- Go to London: A round-trip bus ticket is about six pounds; the trip takes an hour and a half each way and can be made at almost any hour of the day or night.
If you can't wait until you get to Oxford, here are a few ways to get to know the city before you go.
Visit the homepage for your college:
Keble College (for the Spring and Summer Programs); Trinity College (for the Summer Program)
Read a book:
- The novels included within the "Inspector Morse" mystery series by Oxford native Colin Dexter are all set around town (locals), with a healthy dose of gown (faculty types) thrown in. Start with the novel in which Inspector Morse and Sergeant Lewis first appear on the scene, Last Bus to Woodstock.
- Philip Pullman's celebrated trilogy, His Dark Materials, introduces readers to both a realistic and fantastic Oxford that promises to enrich any visitor to the city's imagination.
- Novelist, biographer, and royal relative Lady Antonia Fraser is the author of Oxford Blood; I haven't read it, but I assume it's a mystery.
- American Peter Feiler spent a year at Cambridge, dated a Canadian Rhodes Scholar studying at Oxford, and tells us all about it in Looking for Class: My Search for Wisdom and Romance at Oxford and Cambridge. This book is both informative and hilarious.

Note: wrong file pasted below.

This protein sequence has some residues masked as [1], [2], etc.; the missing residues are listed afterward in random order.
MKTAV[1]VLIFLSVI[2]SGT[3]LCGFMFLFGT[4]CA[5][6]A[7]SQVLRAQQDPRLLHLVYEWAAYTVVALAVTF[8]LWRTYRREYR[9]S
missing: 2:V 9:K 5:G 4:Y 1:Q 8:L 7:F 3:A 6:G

- The Children of Men by P.D. James differs from most books set in Oxford, which tend to relate a story in the present that's saturated with atmosphere from the city's past. This instead is a very futuristic thriller in which a divorced Oxford faculty member saves the human race (but is he late for tutorial?)
See a movie:
- The Saint, staring Val Kilmer as international thief Simon Templar, has a lot of footage set in Oxford. In fact, the Radcliffe Square of the Bodleian Library probably vies with Red Square in Moscow for the most on-screen time.
- Shadowlands is the weepie of this list. Anthony Hopkins stars as Oxford professor and Christian fantasy author (hint: The Lion, the Witch, and the Wardrobe) C.S. Lewis. Debra Winger is the American poet who steals his heart.
- Then there's the pop classic Oxford Blues: Rob Lowe is an American who rows crew and generally gets into trouble. Ally Sheedy co-stars.
- The Inspector Morse mystery series (see above) has also spawned a series of television movies, usually available on public broadcasting or A&E.
- Finally, although no scenes in The Madness of King George are depicted as taking place in Oxford, several were shot there in the summer of 1994.
Culture and Entertainment in England:
- http://www.museums.co.uk offers a comprehensive listing of museum websites and information for England.
- The Royal Shakespeare Company main site. Information and online booking for the world's leading Shakespeare company.
- Shakespeare's Globe main site. A recently-opened reconstruction of William Shakespeare's Globe theater featuring performances, tours, and educational programs.
General Information on Britain and Study Abroad:
More things to do in Oxford (other than studying):
Want to have visitors while you're in Oxford? This list of inns, B&Bs, and hotels in the Oxford area will give you an indication of what might be available for your guests.
Please note: The UGA at Oxford Program does not endorse these locations by providing this information; we simply felt it wise to pass along contact information to those of you who may have a need.